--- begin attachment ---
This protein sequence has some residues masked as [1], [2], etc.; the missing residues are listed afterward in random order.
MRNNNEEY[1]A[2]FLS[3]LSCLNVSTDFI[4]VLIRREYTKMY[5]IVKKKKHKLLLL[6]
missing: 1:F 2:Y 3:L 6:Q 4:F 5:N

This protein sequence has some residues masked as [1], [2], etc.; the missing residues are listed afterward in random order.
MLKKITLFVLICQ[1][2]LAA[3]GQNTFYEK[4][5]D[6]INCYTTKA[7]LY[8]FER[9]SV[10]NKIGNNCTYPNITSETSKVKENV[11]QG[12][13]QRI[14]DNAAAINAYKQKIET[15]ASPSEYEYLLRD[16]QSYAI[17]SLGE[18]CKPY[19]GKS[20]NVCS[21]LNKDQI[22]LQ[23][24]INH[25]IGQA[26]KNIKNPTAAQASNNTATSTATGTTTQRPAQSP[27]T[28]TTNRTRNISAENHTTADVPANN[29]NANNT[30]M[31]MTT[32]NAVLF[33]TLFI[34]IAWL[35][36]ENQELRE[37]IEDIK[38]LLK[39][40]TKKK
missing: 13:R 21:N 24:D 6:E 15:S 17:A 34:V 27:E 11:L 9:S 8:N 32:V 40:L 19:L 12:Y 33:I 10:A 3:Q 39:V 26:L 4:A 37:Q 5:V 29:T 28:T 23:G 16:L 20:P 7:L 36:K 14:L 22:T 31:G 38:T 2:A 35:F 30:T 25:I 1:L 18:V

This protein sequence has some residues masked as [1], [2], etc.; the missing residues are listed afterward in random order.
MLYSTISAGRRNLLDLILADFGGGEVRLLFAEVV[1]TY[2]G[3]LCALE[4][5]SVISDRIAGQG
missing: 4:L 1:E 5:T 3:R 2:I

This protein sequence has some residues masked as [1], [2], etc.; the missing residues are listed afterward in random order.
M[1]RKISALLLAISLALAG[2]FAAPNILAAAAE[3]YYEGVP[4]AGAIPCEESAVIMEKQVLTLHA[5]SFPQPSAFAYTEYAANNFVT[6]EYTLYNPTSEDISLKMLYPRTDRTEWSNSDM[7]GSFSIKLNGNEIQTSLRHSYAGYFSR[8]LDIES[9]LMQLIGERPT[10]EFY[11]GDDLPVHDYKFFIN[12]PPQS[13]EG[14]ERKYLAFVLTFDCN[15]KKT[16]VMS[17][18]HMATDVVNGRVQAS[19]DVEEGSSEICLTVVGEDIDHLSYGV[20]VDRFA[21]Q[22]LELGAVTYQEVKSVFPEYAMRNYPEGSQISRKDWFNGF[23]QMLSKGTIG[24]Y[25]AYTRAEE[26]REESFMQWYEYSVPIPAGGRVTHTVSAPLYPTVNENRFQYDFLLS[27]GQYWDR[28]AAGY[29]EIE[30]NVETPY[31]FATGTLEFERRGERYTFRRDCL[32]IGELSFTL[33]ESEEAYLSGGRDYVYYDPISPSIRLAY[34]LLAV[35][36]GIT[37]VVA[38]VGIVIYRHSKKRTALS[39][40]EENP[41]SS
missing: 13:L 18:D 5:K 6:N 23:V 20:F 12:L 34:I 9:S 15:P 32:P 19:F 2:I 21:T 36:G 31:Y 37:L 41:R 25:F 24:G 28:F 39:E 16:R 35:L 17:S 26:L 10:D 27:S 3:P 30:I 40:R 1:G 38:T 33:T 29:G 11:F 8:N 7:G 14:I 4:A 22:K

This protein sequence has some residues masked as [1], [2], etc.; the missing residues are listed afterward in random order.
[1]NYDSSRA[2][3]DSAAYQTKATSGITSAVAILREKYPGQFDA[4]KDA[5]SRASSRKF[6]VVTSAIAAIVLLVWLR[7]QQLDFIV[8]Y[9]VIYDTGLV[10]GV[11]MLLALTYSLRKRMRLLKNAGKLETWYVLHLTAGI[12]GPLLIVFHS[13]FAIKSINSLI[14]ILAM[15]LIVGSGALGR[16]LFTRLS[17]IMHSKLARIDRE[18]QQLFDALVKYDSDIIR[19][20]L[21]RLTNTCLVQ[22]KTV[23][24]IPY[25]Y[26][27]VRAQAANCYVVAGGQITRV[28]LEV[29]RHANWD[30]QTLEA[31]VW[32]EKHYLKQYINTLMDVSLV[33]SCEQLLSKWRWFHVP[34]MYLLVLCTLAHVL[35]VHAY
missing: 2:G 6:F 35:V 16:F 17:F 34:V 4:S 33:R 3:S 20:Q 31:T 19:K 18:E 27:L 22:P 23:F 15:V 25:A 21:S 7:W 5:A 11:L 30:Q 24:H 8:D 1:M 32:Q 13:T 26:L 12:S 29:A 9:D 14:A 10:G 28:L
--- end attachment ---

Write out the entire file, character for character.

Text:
This protein sequence has some residues masked as [1], [2], etc.; the missing residues are listed afterward in random order.
MRNNNEEY[1]A[2]FLS[3]LSCLNVSTDFI[4]VLIRREYTKMY[5]IVKKKKHKLLLL[6]
missing: 1:F 2:Y 3:L 6:Q 4:F 5:N

This protein sequence has some residues masked as [1], [2], etc.; the missing residues are listed afterward in random order.
MLKKITLFVLICQ[1][2]LAA[3]GQNTFYEK[4][5]D[6]INCYTTKA[7]LY[8]FER[9]SV[10]NKIGNNCTYPNITSETSKVKENV[11]QG[12][13]QRI[14]DNAAAINAYKQKIET[15]ASPSEYEYLLRD[16]QSYAI[17]SLGE[18]CKPY[19]GKS[20]NVCS[21]LNKDQI[22]LQ[23][24]INH[25]IGQA[26]KNIKNPTAAQASNNTATSTATGTTTQRPAQSP[27]T[28]TTNRTRNISAENHTTADVPANN[29]NANNT[30]M[31]MTT[32]NAVLF[33]TLFI[34]IAWL[35][36]ENQELRE[37]IEDIK[38]LLK[39][40]TKKK
missing: 13:R 21:N 24:D 6:E 15:S 17:A 34:V 27:E 11:L 9:S 8:N 32:V 40:L 19:L 12:Y 33:I 10:A 3:Q 39:V 26:L 4:A 37:Q 5:V 29:T 28:T 23:G 16:L 20:P 7:L 36:K 14:L 22:T 31:G 38:T 2:A 35:F 30:T 25:I 1:L 18:V

This protein sequence has some residues masked as [1], [2], etc.; the missing residues are listed afterward in random order.
MLYSTISAGRRNLLDLILADFGGGEVRLLFAEVV[1]TY[2]G[3]LCALE[4][5]SVISDRIAGQG
missing: 4:L 1:E 5:T 3:R 2:I

This protein sequence has some residues masked as [1], [2], etc.; the missing residues are listed afterward in random order.
M[1]RKISALLLAISLALAG[2]FAAPNILAAAAE[3]YYEGVP[4]AGAIPCEESAVIMEKQVLTLHA[5]SFPQPSAFAYTEYAANNFVT[6]EYTLYNPTSEDISLKMLYPRTDRTEWSNSDM[7]GSFSIKLNGNEIQTSLRHSYAGYFSR[8]LDIES[9]LMQLIGERPT[10]EFY[11]GDDLPVHDYKFFIN[12]PPQS[13]EG[14]ERKYLAFVLTFDCN[15]KKT[16]VMS[17][18]HMATDVVNGRVQAS[19]DVEEGSSEICLTVVGEDIDHLSYGV[20]VDRFA[21]Q[22]LELGAVTYQEVKSVFPEYAMRNYPEGSQISRKDWFNGF[23]QMLSKGTIG[24]Y[25]AYTRAEE[26]REESFMQWYEYSVPIPAGGRVTHTVSAPLYPTVNENRFQYDFLLS[27]GQYWDR[28]AAGY[29]EIE[30]NVETPY[31]FATGTLEFERRGERYTFRRDCL[32]IGELSFTL[33]ESEEAYLSGGRDYVYYDPISPSIRLAY[34]LLAV[35][36]GIT[37]VVA[38]VGIVIYRHSKKRTALS[39][40]EENP[41]SS
missing: 13:L 18:D 5:K 6:N 23:V 20:F 12:L 34:I 9:S 15:P 32:P 19:F 2:I 21:T 36:G 31:Y 37:L 41:R 25:F 24:G 28:F 39:E 16:R 35:L 17:S 26:L 10:D 27:S 3:P 30:I 40:R 1:G 38:T 33:T 29:G 11:F 8:N 7:G 14:I 4:A 22:K

This protein sequence has some residues masked as [1], [2], etc.; the missing residues are listed afterward in random order.
[1]NYDSSRA[2][3]DSAAYQTKATSGITSAVAILREKYPGQFDA[4]KDA[5]SRASSRKF[6]VVTSAIAAIVLLVWLR[7]QQLDFIV[8]Y[9]VIYDTGLV[10]GV[11]MLLALTYSLRKRMRLLKNAGKLETWYVLHLTAGI[12]GPLLIVFHS[13]FAIKSINSLI[14]ILAM[15]LIVGSGALGR[16]LFTRLS[17]IMHSKLARIDRE[18]QQLFDALVKYDSDIIR[19][20]L[21]RLTNTCLVQ[22]KTV[23][24]IPY[25]Y[26][27]VRAQAANCYVVAGGQITRV[28]LEV[29]RHANWD[30]QTLEA[31]VW[32]EKHYLKQYINTLMDVSLV[33]SCEQLLSKWRWFHVP[34]MYLLVLCTLAHVL[35]VHAY
missing: 2:G 6:F 35:V 16:F 17:F 34:V 4:S 33:R 3:S 20:Q 31:T 19:K 18:E 27:L 22:P 23:F 15:V 25:A 21:S 7:W 5:A 11:L 30:Q 24:H 8:D 1:M 32:Q 13:T 26:L 12:S 29:A 9:D 14:A 10:G 28:L